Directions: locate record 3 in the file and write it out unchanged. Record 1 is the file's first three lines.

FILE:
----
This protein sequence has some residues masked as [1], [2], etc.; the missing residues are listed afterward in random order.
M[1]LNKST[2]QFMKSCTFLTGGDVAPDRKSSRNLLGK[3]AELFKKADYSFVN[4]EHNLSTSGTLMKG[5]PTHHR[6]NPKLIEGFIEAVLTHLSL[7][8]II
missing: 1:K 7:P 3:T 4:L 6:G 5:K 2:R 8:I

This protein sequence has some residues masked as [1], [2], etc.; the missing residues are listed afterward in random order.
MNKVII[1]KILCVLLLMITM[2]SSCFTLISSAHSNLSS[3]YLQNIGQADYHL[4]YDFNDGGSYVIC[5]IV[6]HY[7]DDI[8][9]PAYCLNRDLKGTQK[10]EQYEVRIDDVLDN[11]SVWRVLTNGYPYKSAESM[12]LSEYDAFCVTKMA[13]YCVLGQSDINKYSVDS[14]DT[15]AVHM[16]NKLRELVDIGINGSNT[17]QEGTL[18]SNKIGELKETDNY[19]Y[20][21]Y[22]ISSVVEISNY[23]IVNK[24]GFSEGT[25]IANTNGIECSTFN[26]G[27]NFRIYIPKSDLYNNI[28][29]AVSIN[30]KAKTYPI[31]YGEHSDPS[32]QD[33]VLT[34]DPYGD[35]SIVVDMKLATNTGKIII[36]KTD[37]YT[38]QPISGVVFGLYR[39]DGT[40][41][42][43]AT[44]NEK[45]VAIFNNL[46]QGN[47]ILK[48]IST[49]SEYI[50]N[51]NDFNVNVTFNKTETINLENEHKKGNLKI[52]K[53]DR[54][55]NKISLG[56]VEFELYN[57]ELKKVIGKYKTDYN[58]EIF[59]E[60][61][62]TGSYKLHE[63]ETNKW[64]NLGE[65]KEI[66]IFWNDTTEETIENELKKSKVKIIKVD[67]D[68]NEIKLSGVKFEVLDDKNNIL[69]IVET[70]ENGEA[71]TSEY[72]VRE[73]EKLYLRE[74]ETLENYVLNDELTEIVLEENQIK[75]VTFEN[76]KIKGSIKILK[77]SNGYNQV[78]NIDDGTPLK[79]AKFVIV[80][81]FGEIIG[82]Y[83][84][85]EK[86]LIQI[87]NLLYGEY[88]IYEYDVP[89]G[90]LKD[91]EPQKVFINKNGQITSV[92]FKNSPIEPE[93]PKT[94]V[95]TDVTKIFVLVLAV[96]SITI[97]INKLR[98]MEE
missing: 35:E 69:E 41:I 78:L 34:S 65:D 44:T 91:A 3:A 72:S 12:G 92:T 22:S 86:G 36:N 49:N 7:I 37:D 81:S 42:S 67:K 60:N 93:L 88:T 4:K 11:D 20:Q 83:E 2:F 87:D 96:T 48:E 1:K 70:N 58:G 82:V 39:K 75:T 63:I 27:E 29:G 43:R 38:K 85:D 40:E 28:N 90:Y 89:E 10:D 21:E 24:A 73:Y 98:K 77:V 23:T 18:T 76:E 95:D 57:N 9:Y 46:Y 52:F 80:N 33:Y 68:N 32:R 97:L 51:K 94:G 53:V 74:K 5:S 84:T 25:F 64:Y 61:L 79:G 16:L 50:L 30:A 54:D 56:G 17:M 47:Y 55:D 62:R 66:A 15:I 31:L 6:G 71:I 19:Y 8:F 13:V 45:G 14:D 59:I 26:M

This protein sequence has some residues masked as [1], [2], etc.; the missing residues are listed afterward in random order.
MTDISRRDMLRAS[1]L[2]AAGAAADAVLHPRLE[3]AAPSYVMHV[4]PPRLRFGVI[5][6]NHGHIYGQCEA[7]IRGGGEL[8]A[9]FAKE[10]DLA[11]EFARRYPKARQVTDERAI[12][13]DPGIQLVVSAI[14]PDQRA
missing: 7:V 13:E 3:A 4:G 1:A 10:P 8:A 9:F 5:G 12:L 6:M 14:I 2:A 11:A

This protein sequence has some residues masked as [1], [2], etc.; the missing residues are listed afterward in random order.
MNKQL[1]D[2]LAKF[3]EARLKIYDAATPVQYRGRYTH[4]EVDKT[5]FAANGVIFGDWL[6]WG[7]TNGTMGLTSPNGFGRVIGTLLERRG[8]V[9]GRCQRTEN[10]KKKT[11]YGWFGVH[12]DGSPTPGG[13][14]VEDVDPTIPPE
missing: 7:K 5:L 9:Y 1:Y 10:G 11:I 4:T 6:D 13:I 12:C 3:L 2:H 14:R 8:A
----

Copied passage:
This protein sequence has some residues masked as [1], [2], etc.; the missing residues are listed afterward in random order.
MTDISRRDMLRAS[1]L[2]AAGAAADAVLHPRLE[3]AAPSYVMHV[4]PPRLRFGVI[5][6]NHGHIYGQCEA[7]IRGGGEL[8]A[9]FAKE[10]DLA[11]EFARRYPKARQVTDERAI[12][13]DPGIQLVVSAI[14]PDQRA
missing: 7:V 13:E 3:A 4:G 1:A 10:P 8:A 9:F 5:G 12:L 6:M 14:I 2:A 11:A